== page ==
(Guest post written by Jeanne Whitman)
The Philippines, being an archipelago of more than 7,100 islands, has a whole lot to offer for tourists. For first time explorers, however, that bounty of potential destinations can make it hard to pick where to go.
Fortunately, there are tried and tested spots and attractions which never disappoint and can give more reasons for first time tourists to go back. Here are some of the prime tourist spots in the Philippines no matter what your interests might be.
For water adventurers
Experiencing the powdery sands and turquoise waters of Boracay is still a must-try for first time tourists. Although the place can get crowded, if you go during the off-peak season, you can have a quieter atmosphere. Peak season is during summer, from March to May.
If island hopping and snorkeling is your cup of tea, visit Palawan. The islands of El Nido are some of the most beautiful and if you’ve seen The Bourne Legacy starring Jeremy Renner, you’ve already had a sneak peek of the islands through some of the scenes.
Palawan is also renowned for its marine biodiversity in places like Coron. Additionally, the rural capital Puerto Princesa is home to the Underground River, which belongs to the New 7 Wonders of Nature. It’s also the entry point for divers who want to explore the world-famous Tubbataha Reef.
For altitude seekers
Those that love the highlands should take a trip to Baguio and Sagada. Baguio is the Summer Capital of the Philippines due to its cold weather even in summer. It’s also known for its Seven Peaks, the most famous of which are Mt. Pulag and Mt. Ulap. Watching the sunrise and sea of clouds atop one of these mountains is an experience like no other. Want more of a challenge? Try conquering all seven summits in as few days as possible.
Sagada is home to exhilarating mountain views as well. A New Zealander even commented that “It feels a lot like Lord of the Rings actually.” That’s coming from someone whose home country was where the films were really shot. Furthermore, Sagada is home to the Hanging Coffins; has lots of caves for spelunking and; waterfalls for swimming in cold waters.
For culture buffs
At the heart of the Filipino culture is its numerous festivals. This October 1-12, Zamboanga City aka the City of Flowers is set to celebrate the annual Hermosa Festival. There will be flower shows, art exhibits, trade fairs, and parades of vintas, which are colorful native sail crafts.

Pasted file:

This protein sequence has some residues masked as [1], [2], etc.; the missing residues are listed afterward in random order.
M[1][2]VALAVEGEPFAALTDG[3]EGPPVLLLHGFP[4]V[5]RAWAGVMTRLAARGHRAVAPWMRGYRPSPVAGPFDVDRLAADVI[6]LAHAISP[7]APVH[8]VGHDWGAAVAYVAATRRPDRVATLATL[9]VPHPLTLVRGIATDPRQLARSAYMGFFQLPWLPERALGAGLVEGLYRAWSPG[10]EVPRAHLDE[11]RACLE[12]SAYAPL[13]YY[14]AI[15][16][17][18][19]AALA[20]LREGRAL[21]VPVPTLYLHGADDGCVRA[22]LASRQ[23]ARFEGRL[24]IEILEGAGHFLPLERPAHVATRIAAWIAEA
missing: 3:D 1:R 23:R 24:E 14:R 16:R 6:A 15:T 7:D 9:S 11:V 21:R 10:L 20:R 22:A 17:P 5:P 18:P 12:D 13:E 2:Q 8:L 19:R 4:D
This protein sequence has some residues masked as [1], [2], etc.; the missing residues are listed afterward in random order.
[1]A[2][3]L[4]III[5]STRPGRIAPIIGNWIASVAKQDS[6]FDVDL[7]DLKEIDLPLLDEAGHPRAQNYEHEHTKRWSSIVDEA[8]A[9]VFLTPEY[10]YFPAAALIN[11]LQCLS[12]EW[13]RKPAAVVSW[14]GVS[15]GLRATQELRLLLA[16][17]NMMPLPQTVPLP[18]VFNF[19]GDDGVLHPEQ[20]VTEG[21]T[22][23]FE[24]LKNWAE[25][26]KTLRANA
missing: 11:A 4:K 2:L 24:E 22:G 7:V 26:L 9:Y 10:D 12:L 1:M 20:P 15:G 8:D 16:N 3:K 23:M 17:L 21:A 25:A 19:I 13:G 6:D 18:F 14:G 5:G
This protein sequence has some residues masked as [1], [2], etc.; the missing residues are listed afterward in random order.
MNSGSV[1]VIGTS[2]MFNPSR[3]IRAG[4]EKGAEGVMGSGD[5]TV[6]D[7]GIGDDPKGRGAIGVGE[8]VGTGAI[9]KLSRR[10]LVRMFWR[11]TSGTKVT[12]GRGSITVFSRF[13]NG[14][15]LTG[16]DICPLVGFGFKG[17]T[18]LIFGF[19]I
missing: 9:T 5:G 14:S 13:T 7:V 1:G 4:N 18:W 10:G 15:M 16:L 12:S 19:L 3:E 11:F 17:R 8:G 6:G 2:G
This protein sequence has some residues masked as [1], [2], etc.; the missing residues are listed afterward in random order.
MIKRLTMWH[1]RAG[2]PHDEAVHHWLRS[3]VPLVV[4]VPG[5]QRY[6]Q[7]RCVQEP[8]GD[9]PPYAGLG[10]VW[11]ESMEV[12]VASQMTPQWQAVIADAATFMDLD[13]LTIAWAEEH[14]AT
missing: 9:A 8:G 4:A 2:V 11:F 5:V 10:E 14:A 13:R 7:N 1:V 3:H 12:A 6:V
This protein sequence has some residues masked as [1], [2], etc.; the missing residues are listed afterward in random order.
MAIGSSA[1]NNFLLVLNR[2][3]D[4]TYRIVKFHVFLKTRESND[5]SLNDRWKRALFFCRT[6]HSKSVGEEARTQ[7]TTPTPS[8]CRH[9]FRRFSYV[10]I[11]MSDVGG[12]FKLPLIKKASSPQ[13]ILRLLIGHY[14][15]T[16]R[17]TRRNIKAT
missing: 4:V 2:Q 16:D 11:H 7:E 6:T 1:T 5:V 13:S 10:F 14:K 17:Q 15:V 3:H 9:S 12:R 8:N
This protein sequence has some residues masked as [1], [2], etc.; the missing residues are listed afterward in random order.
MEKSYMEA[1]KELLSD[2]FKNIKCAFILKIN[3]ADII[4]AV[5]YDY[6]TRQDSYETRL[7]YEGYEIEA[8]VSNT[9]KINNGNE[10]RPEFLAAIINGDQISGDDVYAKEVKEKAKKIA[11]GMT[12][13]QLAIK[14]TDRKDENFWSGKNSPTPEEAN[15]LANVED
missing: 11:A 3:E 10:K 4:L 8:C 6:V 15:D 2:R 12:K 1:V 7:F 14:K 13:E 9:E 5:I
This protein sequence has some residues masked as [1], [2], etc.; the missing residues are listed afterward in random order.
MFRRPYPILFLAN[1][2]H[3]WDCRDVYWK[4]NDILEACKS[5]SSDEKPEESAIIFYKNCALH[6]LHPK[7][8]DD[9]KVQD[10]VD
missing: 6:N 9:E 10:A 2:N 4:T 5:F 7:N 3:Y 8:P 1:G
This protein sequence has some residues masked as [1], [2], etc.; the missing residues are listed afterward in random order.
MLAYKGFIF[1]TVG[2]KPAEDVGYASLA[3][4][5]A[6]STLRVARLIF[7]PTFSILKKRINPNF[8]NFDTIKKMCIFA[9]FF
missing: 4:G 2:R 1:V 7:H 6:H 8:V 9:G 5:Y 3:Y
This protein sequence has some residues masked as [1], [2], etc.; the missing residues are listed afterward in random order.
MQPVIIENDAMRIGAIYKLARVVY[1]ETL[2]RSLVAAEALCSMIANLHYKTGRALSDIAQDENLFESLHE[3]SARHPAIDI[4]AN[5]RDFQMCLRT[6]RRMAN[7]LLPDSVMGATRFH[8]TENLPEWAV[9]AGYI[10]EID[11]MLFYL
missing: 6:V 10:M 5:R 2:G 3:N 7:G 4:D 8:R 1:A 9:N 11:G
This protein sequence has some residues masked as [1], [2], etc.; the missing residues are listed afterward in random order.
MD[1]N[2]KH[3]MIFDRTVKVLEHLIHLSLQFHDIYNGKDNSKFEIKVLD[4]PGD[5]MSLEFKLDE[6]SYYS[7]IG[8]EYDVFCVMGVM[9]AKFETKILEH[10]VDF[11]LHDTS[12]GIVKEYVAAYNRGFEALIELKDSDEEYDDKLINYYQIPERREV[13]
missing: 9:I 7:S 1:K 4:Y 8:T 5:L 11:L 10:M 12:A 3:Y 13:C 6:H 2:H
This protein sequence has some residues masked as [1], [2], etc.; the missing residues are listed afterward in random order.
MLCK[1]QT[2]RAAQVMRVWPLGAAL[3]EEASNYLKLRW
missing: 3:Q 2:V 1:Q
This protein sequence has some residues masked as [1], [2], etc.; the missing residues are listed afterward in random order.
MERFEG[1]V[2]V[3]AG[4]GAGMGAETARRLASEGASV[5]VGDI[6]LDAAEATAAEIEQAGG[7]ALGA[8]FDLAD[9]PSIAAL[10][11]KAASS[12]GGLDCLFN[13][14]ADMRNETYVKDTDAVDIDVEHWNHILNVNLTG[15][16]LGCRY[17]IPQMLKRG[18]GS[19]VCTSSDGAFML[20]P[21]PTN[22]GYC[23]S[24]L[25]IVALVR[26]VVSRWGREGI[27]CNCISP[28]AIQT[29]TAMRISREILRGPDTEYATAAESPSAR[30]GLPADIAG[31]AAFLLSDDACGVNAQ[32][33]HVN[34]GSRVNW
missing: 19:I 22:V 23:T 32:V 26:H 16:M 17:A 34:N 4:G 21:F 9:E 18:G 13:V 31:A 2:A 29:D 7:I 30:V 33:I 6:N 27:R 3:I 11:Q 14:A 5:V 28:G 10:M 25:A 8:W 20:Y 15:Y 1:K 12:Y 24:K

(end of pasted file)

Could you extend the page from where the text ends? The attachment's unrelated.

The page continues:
Bacolod City or the City of Smiles, on the other hand, will be holding their Masskara Festival on October 14-21. Jolly performers wearing masks of different smiles and colors will be taking to the streets, and carnivals will be set up for the delight of locals and foreigners alike.
Note that there are more festivals in October and other months. You can check out this detailed list if you’re visiting the country during any other part of the year.
Regarding food culture, a tourist will have no shortage of options given that each province has its own signature dishes. All you have to do is ask the locals and you’ll have your satisfying fill of Filipino cuisine.
Additional basic tips
As with any other country, practice common safety and be wary of bad people lurking in dark alleys. The Philippines is a safe country for tourists as long as you observe precautions: avoiding dark areas, keeping money and expensive items hidden, and other similar practices.
In Manila, traffic can get bad especially during local rush hours. You’ll most likely be entering the country through Ninoy Aquino International Airport (NAIA). Be aware, NAIA’s parking lots and other public transportation options are minimal and the lots can get congested fast as opposed to other major airports like Atlanta or London Heathrow for instance, which Parking4Less details as having the most airport car parks and services in the UK. (Good to know for my January trip to London!)
Additionally, state-of-the-art airports like Heathrow have efficient alternative public transport even on peak travel days. Unfortunately, this is not the case at Manila’s NAIA – while there are loads of cabs, there isn’t the option to hop on the subway to get you to your chosen destination. Thus an important tip – make sure to do plenty of research beforehand, so that you know exactly how to get where you need to go!
One final tip – be friendly and learn how to haggle! A lot of times, you can bring prices down if you’re friendly and know how to bargain, regardless of whether it’s food, tours or souvenirs. Familiarize yourself with words or phrases like “Kamusta po?” (How are you?), “Magkano po?” (How much?), “Wala na po bang tawad?” (Can I get a lower price please?) and “Salamat po!” (Thank you!).
Great advice from Jeanne since I’m leaving next week for my first Philippine adventure – any other tips or suggestions?